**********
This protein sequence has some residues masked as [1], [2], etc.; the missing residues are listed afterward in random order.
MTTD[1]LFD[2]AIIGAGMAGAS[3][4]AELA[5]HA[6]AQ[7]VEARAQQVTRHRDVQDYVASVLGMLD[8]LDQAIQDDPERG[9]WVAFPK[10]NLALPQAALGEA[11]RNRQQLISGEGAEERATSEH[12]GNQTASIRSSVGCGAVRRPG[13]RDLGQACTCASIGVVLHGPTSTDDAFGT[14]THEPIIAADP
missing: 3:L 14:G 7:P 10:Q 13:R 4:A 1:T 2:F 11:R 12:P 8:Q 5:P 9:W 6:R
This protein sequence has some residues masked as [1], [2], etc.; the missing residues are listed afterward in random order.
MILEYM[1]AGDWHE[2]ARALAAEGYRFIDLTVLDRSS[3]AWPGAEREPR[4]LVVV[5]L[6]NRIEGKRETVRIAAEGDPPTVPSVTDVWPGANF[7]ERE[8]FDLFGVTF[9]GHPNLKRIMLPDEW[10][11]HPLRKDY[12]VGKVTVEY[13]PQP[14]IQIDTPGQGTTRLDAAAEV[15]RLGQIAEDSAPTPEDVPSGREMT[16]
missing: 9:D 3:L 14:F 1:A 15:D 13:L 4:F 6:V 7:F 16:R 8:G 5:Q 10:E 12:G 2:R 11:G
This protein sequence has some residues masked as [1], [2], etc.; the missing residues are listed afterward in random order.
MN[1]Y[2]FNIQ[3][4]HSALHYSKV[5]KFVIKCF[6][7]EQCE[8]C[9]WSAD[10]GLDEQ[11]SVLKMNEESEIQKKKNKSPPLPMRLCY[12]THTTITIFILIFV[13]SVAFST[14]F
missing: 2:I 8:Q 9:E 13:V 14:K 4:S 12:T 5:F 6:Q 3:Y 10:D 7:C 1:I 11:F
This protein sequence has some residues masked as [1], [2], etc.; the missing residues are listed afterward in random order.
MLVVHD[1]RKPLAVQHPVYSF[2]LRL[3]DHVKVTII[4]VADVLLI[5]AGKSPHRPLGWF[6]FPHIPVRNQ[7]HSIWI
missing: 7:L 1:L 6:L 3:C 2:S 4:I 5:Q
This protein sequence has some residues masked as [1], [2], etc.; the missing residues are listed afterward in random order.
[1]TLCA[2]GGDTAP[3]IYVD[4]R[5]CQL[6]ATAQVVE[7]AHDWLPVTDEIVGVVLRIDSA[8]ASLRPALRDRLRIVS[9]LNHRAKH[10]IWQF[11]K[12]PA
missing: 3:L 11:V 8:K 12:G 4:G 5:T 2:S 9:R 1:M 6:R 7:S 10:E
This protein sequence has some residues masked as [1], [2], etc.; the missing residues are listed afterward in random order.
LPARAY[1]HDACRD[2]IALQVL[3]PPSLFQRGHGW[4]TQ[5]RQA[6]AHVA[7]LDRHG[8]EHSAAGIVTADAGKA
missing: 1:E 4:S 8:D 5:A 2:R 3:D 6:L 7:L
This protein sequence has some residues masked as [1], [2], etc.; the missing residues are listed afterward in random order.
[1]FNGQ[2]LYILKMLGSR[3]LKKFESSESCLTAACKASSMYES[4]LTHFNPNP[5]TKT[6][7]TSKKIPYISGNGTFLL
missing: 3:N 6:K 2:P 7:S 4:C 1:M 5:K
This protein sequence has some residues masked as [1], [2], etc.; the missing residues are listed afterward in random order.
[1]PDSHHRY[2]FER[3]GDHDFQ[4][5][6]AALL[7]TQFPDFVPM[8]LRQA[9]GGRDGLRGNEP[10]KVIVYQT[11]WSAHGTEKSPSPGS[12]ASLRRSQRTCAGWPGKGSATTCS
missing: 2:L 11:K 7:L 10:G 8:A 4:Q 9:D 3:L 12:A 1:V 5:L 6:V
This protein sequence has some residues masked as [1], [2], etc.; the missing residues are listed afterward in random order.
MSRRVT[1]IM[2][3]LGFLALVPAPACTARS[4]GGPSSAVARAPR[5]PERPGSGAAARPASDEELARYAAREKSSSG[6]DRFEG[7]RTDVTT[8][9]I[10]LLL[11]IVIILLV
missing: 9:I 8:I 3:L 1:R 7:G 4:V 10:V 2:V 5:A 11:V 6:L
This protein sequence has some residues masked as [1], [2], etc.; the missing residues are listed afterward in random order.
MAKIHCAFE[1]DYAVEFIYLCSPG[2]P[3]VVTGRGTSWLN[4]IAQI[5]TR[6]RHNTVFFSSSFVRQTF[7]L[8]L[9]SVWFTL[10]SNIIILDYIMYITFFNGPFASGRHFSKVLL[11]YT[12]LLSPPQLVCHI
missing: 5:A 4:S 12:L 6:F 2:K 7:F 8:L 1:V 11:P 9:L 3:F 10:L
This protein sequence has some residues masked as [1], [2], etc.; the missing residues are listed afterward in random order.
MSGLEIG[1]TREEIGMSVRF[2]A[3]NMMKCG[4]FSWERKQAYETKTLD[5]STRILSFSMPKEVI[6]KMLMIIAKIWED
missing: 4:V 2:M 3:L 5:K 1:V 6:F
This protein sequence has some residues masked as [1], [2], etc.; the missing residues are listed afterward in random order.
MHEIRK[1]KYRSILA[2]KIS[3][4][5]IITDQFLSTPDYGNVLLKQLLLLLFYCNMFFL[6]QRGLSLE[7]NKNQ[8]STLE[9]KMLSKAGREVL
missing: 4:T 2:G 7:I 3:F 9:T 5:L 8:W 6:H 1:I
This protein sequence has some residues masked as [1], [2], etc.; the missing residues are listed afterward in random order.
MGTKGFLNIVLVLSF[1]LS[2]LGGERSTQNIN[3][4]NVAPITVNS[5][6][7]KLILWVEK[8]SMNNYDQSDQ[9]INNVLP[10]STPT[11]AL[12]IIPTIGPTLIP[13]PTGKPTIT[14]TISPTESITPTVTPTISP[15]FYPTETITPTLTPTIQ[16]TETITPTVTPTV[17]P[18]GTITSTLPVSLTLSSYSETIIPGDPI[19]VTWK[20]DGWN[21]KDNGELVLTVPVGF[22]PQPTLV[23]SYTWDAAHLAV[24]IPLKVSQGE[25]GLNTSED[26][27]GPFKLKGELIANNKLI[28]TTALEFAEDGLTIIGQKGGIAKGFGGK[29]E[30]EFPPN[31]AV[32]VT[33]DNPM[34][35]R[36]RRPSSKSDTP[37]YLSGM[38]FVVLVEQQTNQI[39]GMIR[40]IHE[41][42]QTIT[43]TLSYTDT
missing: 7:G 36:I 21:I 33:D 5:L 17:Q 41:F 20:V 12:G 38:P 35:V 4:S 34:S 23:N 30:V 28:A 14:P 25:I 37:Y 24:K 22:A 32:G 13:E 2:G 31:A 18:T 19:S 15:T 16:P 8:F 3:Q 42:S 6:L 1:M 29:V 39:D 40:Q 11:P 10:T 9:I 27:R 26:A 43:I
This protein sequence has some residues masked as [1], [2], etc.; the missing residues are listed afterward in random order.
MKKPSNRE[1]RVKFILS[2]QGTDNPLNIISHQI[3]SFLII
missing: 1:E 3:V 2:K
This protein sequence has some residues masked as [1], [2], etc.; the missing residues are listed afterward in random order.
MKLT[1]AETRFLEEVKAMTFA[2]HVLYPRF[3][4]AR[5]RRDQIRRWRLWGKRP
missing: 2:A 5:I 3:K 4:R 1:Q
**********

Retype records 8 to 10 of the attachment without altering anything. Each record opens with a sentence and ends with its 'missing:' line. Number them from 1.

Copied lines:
This protein sequence has some residues masked as [1], [2], etc.; the missing residues are listed afterward in random order.
[1]PDSHHRY[2]FER[3]GDHDFQ[4][5][6]AALL[7]TQFPDFVPM[8]LRQA[9]GGRDGLRGNEP[10]KVIVYQT[11]WSAHGTEKSPSPGS[12]ASLRRSQRTCAGWPGKGSATTCS
missing: 2:L 11:K 7:L 10:G 8:A 4:Q 9:D 3:L 12:A 1:V 5:L 6:V
This protein sequence has some residues masked as [1], [2], etc.; the missing residues are listed afterward in random order.
MSRRVT[1]IM[2][3]LGFLALVPAPACTARS[4]GGPSSAVARAPR[5]PERPGSGAAARPASDEELARYAAREKSSSG[6]DRFEG[7]RTDVTT[8][9]I[10]LLL[11]IVIILLV
missing: 9:I 8:I 3:L 1:R 7:G 4:V 10:V 2:V 5:A 11:V 6:L
This protein sequence has some residues masked as [1], [2], etc.; the missing residues are listed afterward in random order.
MAKIHCAFE[1]DYAVEFIYLCSPG[2]P[3]VVTGRGTSWLN[4]IAQI[5]TR[6]RHNTVFFSSSFVRQTF[7]L[8]L[9]SVWFTL[10]SNIIILDYIMYITFFNGPFASGRHFSKVLL[11]YT[12]LLSPPQLVCHI
missing: 5:A 4:S 12:L 6:F 2:K 7:F 8:L 1:V 11:P 9:L 3:F 10:L